“Daddy,” I wailed in rising panic, “I’m never going to pass if the examiner asks me to turn left or right. I’ll go the wrong way, I know I will!”

Suddenly, I heard my father chuckle. Without saying a word, he grabbed my hand and kissed it. I stared at him in surprise.

Dad smiled. “Just remember that I kissed you, and it’ll be okay.”

“How so?” I asked.

“When you’re taking your test, picture me sitting RIGHT beside you instead of the examiner. Picture me being RIGHT here. Can you do that?”

Still feeling confused, I nodded. “But how’s that gonna help me with directions?”

“Easy,” Dad said. “Which hand did I kiss?”

“This one,” I replied, waving it at him.

He nodded. “Could I have kissed your other hand while sitting RIGHT beside you?”

I shook my head. “Not without climbing over the steering wheel.”

He laughed. “The hand I kissed is your RIGHT one. And I’m RIGHT beside you. If you’re told to turn right, just turn in my direction. Turn in the direction of love.”

Thanks to Dad’s advice—and his kiss on my hand—I passed my driving test. And down through the years, I’ve cherished his advice to turn in the direction of love. You see, I’ve realized that Dad’s advice could’ve been echoed from the mouth of God. Whenever I’m faced with a puzzling decision, I always try to remember that God is RIGHT beside me. I try to always remember to turn in the direction that makes me feel God’s love and peace. Turning in the direction of love—I think that’s lovely advice.

 

God grants good sense to the godly—His saints. He is their shield, protecting them and guarding their pathway. He shows how to distinguish right from wrong, how to find the right decision every time.” Proverbs 2:7-9

 

Amoebas and Big Boots

When I was in fifth grade, I had a truly wonderful science teacher. I thought she was AWESOME. One day, my science teacher taught us about amoebas. She told us that they lived in ponds, streams, and lakes. She mentioned that if any of us could get a jar of lake water, and if there was an amoeba in the water, we could look at it beneath a microscope. I was so excited! I lived on a farm, and I had access to that type of water. Quickly, I raised my hand and volunteered. As my teacher and my classmates smiled at me, I felt like a celebrity.

On the bus ride home, I made my plans. I thought the best place to catch amoebas would be the back pasture of my family’s farm. Overflow from my father’s irrigation lake was slowly flowing through part of the pasture, and the lazy stream was full of moss and algae. It seemed like an amoeba paradise.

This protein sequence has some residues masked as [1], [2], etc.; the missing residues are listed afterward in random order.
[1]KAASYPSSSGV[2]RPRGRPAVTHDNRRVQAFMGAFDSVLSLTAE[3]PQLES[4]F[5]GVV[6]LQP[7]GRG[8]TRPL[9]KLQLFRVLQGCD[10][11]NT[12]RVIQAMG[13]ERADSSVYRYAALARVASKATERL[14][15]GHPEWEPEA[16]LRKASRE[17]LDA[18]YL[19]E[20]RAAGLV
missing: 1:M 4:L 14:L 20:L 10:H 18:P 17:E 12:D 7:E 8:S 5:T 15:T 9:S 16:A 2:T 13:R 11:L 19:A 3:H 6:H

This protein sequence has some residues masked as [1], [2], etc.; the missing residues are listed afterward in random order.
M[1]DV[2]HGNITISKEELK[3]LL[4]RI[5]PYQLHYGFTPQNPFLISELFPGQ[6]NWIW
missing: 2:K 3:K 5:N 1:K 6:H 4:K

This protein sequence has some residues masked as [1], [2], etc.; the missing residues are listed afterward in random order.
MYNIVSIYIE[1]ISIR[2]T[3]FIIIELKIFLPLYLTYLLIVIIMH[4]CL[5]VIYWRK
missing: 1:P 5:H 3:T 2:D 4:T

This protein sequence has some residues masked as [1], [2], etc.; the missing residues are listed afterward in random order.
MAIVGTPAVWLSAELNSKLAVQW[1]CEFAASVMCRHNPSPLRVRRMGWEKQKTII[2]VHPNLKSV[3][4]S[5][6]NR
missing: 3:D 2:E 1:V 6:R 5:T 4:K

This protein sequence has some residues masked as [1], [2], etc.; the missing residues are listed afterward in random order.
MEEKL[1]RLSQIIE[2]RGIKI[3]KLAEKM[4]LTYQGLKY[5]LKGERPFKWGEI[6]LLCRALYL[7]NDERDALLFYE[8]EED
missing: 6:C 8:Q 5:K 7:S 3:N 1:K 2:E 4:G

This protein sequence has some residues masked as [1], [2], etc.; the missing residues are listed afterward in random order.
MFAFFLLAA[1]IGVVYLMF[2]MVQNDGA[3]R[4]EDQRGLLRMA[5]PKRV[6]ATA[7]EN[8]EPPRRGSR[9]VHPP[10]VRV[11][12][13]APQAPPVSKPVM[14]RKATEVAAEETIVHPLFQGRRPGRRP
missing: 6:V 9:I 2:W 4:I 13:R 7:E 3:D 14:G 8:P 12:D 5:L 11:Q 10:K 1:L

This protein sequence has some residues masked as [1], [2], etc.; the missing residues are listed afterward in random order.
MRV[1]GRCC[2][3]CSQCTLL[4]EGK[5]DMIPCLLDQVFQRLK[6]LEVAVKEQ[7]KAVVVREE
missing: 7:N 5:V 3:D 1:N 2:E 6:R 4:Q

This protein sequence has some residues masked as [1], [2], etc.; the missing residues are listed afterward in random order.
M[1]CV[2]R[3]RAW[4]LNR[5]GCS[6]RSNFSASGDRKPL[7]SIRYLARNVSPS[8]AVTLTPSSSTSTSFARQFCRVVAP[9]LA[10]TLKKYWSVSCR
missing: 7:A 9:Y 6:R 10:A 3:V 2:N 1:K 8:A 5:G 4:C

Being a confident fifth-grader, I didn’t tell my mother what I was doing. After all, I was practically grown up, and I thought that amoeba catching was a fairly harmless pastime. I didn’t think I needed Mom’s help or advice. Sneaking out of the house, I collected a canning jar from the shed. And feeling very smart, I tucked my father’s rubber overshoes under my arm.

My walk to the pasture was beautiful. Birds were singing and butterflies were flying. But my jaunt took a different turn when I finally reached the sluggish stream. My nose twitched at the dank, mucky smell. The stench of the water wasn’t exactly pleasant. Looking down at the murky depths, I could see all kinds of bugs swimming beneath the surface. In spite of the stench, I knew I’d hit gold.

Although I could stand on the bank to collect my sample, for some reason, I decided that the best amoebas would be in the center of the stream. Tugging on my father’s overshoes, I wadded into the water. Dad’s overshoes were about a gazillion sizes too big, and they kept trying to fall off my feet. The bottom of the stream was mucky, and the mud kept trapping my boots. Being stubborn, I kept going. After several instances of stumbling, whirling my arms like a windmill, and catching my balance, I thought about stopping. But I decided that my teacher and my classmates were worth some extra effort. Tenaciously, I made my awkward way to the middle of the stream.

When I arrived, I looked down at the water. Plodding around had disturbed the muck, and the water was murky. I frowned. I was afraid that the amoebas had skittered away because of the mud. Patiently, I stood still, waiting until the mud settled and the water was clear again. I’m not sure how long I stood with my hands on my knees, anxiously peering down at the water, but it was quite a while. Finally, when all the muck was settled, I held my breath and filled my jar with water. I felt a rush of triumph as I screwed on the lid. I had done my best, and I knew it!